Summary: Salvation message focused on 1 Peter 3:18

For Christ Died…

1 Peter 3:18


It’s baseball season, as you well know, and I am having a fine time listening to my Minnesota Twins win as they have been so far.

I should have warned you a long time ago, that sometimes, baseball will lend itself to sermon illustrations. And this morning is one of those cases.

In baseball, there is a thing called a “sacrifice.” It is when the batter hits a ball that is caught or fielded in a way to throw out the batter, yet the runners already on base advance to the next base or to home plate.

The batter is out, but the result was good for the team.

This morning we are going to talk about another kind of sacrifice. One that doesn’t contribute to the winning of a ball game, but one that accomplished infinitely more – salvation to all who will call on God.

We are going to look at one verse in Scripture. And while we will reference others, this will focus on this verse.

Please turn with me to 1 Peter 3:18. This is on page 858 of the Bibles in the seats.

Here’s what it says:

For Christ died for sins once for all, the righteous for the unrighteous, to bring you to God. He was put to death in the body but made alive by the Spirit,

We are going to focus on the first three phrases of this verse as we seek to prepare our hearts to partake of the Lord’s Supper in a little while.

And the first part of our discussion is…

I. For Christ Died – The Who.

It seems pretty obvious to say that Christ died for our sins, but I can’t say it enough. No one else can make that claim with any credibility.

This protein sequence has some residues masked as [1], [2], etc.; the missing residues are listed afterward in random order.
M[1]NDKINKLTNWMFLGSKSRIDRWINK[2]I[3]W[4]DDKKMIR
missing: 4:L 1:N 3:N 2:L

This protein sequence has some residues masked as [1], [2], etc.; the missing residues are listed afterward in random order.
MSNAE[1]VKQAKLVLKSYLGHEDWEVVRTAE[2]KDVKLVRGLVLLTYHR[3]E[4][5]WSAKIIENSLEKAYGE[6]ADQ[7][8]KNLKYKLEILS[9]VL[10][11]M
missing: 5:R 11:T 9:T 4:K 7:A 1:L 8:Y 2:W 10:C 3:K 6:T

Jesus’ death is both bad news and good news. It’s bad news in the sense that the only sinless person ever had to die for you and me. It’s good news because of what it accomplished.

This verse says something else about Jesus. It says that Christ died for sins, the righteous for the unrighteous. Jesus was perfect. He was perfectly righteous.

He wasn’t being punished for any sin that was His. He was being punished for our sin.

Listen as I read 2 Corinthians 5:21

God made him who had no sin to be sin for us, so that in him we might become the righteousness of God.

Isn’t that amazing? The righteous holy One who knew no sin became sin for us, so might become the righteousness of God.

Righteous God becoming sin.

Sinful creatures becoming righteous.

It blows my mind. It should blow yours, too. It’s hard enough to comprehend that God would act on our behalf. It’s beyond comprehension that God would take our place, spilling His blood so we could spend eternity with Him.

But that’s exactly what sets Him apart from other so-called “gods.” Buddha didn’t die to bring people to heaven. Krishna didn’t shed his blood to save people from their sins.

Religious leaders such as Mohammed or Confucius couldn’t offer their righteous in place of ours in order to pay the penalty for our sins.

Only Jesus. He was the only one qualified, and He laid His life down willingly.

Jesus, and only Jesus, is the Who.

Let’s move on, shall, we? I want us to next look at the fact that Christ died…

II. For Sins – The What.

Haven’t we already covered that, Brian?

Some – but not enough. I can’t emphasize enough that without the shed blood of Christ we are hopelessly lost. Lost in sin.

We don’t just do sin. We are sin. But we don’t have to remain that way. Jesus came to wipe out our sin, and make us a new creation in Him.

John the Baptizer (we don’t call him a Baptist around here!) cried out concerning Him: “Look, the Lamb of God who takes away the sin of the world!”

Here’s something we need to chew on sometimes: Jesus’ death was not just enough to cover your sins or mine. His death was enough to cover the sins of the entire world.

That’s good news, folks. That means that no matter who they are or where, Jesus’ blood covers them when they call on Him for salvation.

His blood covers our sin. Thank God for that. And His blood covers our sin…

III. Once for All – The How.

The HOW is once for all – on the cross.

And Jesus didn’t die twice or three times. He isn’t still hanging on that ol’ cross, dying over and over.

It’s done! It’s over! And in His own words as He hung there dying, “It is finished!”

And for that we can say, “Hallelujah!”

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